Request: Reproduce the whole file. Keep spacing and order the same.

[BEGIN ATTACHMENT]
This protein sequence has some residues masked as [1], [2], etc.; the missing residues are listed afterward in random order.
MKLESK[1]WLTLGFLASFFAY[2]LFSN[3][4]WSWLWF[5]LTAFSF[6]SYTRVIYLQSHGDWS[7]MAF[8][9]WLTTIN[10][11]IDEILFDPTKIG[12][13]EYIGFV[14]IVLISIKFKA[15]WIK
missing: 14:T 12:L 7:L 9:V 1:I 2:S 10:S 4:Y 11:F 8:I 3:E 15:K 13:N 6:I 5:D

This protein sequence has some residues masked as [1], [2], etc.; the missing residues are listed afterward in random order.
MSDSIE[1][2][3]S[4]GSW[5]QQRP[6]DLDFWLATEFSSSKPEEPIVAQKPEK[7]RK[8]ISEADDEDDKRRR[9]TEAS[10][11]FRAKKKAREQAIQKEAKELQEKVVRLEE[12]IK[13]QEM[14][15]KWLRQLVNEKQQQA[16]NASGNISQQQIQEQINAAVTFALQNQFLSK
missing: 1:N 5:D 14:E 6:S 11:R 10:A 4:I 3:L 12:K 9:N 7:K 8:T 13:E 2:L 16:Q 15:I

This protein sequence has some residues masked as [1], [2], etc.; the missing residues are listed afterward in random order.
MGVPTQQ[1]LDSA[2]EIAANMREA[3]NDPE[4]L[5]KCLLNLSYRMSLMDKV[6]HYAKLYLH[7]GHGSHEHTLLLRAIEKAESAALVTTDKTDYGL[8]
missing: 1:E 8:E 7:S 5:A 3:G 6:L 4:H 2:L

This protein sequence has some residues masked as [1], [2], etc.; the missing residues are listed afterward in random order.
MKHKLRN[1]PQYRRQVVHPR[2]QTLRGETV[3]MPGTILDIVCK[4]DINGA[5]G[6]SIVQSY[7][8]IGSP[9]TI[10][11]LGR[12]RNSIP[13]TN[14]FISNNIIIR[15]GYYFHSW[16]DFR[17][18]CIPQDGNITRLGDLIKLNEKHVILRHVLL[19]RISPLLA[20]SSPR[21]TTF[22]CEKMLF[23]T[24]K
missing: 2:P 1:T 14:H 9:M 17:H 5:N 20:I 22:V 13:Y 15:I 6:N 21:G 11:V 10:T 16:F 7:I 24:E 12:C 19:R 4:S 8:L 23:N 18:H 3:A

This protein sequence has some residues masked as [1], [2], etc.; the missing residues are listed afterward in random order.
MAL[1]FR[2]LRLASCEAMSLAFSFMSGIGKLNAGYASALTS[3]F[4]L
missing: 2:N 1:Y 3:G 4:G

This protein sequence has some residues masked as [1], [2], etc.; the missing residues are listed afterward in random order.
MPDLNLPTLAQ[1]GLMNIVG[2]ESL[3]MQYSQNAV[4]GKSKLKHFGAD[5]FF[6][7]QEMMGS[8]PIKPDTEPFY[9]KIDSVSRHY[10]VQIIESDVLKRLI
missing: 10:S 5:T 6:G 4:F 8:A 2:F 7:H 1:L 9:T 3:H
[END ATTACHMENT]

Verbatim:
This protein sequence has some residues masked as [1], [2], etc.; the missing residues are listed afterward in random order.
MKLESK[1]WLTLGFLASFFAY[2]LFSN[3][4]WSWLWF[5]LTAFSF[6]SYTRVIYLQSHGDWS[7]MAF[8][9]WLTTIN[10][11]IDEILFDPTKIG[12][13]EYIGFV[14]IVLISIKFKA[15]WIK
missing: 14:T 12:L 7:L 9:V 1:I 2:S 10:S 4:Y 11:F 8:I 3:E 15:K 13:N 6:I 5:D

This protein sequence has some residues masked as [1], [2], etc.; the missing residues are listed afterward in random order.
MSDSIE[1][2][3]S[4]GSW[5]QQRP[6]DLDFWLATEFSSSKPEEPIVAQKPEK[7]RK[8]ISEADDEDDKRRR[9]TEAS[10][11]FRAKKKAREQAIQKEAKELQEKVVRLEE[12]IK[13]QEM[14][15]KWLRQLVNEKQQQA[16]NASGNISQQQIQEQINAAVTFALQNQFLSK
missing: 1:N 5:D 14:E 6:S 11:R 10:A 4:I 3:L 12:K 9:N 7:K 8:T 13:E 2:L 16:Q 15:I

This protein sequence has some residues masked as [1], [2], etc.; the missing residues are listed afterward in random order.
MGVPTQQ[1]LDSA[2]EIAANMREA[3]NDPE[4]L[5]KCLLNLSYRMSLMDKV[6]HYAKLYLH[7]GHGSHEHTLLLRAIEKAESAALVTTDKTDYGL[8]
missing: 1:E 8:E 7:S 5:A 3:G 6:L 4:H 2:L

This protein sequence has some residues masked as [1], [2], etc.; the missing residues are listed afterward in random order.
MKHKLRN[1]PQYRRQVVHPR[2]QTLRGETV[3]MPGTILDIVCK[4]DINGA[5]G[6]SIVQSY[7][8]IGSP[9]TI[10][11]LGR[12]RNSIP[13]TN[14]FISNNIIIR[15]GYYFHSW[16]DFR[17][18]CIPQDGNITRLGDLIKLNEKHVILRHVLL[19]RISPLLA[20]SSPR[21]TTF[22]CEKMLF[23]T[24]K
missing: 2:P 1:T 14:H 9:M 17:H 5:N 20:I 22:V 13:Y 15:I 6:N 21:G 11:V 10:T 16:F 7:I 24:E 12:C 19:R 4:S 8:L 23:N 18:H 3:A

This protein sequence has some residues masked as [1], [2], etc.; the missing residues are listed afterward in random order.
MAL[1]FR[2]LRLASCEAMSLAFSFMSGIGKLNAGYASALTS[3]F[4]L
missing: 2:N 1:Y 3:G 4:G

This protein sequence has some residues masked as [1], [2], etc.; the missing residues are listed afterward in random order.
MPDLNLPTLAQ[1]GLMNIVG[2]ESL[3]MQYSQNAV[4]GKSKLKHFGAD[5]FF[6][7]QEMMGS[8]PIKPDTEPFY[9]KIDSVSRHY[10]VQIIESDVLKRLI
missing: 10:S 5:T 6:G 4:F 8:A 2:F 7:H 1:L 9:T 3:H